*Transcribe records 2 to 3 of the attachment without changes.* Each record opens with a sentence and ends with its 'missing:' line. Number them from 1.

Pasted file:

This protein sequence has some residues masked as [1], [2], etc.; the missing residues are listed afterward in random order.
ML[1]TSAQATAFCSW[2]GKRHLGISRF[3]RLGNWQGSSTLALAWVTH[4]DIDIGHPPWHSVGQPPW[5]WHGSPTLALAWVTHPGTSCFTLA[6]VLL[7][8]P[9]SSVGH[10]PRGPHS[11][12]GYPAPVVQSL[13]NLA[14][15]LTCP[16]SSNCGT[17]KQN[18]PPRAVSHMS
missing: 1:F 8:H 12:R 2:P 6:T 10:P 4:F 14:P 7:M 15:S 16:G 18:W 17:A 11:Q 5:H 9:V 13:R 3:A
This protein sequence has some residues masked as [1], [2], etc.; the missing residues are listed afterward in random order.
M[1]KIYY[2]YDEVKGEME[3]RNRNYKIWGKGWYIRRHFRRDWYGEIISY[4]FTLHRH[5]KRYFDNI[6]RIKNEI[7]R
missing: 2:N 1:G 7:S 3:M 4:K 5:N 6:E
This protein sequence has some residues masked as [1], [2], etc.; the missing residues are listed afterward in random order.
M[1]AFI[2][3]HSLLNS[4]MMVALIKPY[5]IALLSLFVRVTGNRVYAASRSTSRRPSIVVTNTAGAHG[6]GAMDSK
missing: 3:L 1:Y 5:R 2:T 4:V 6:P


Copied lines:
This protein sequence has some residues masked as [1], [2], etc.; the missing residues are listed afterward in random order.
M[1]KIYY[2]YDEVKGEME[3]RNRNYKIWGKGWYIRRHFRRDWYGEIISY[4]FTLHRH[5]KRYFDNI[6]RIKNEI[7]R
missing: 2:N 1:G 7:S 3:M 4:K 5:N 6:E
This protein sequence has some residues masked as [1], [2], etc.; the missing residues are listed afterward in random order.
M[1]AFI[2][3]HSLLNS[4]MMVALIKPY[5]IALLSLFVRVTGNRVYAASRSTSRRPSIVVTNTAGAHG[6]GAMDSK
missing: 3:L 1:Y 5:R 2:T 4:V 6:P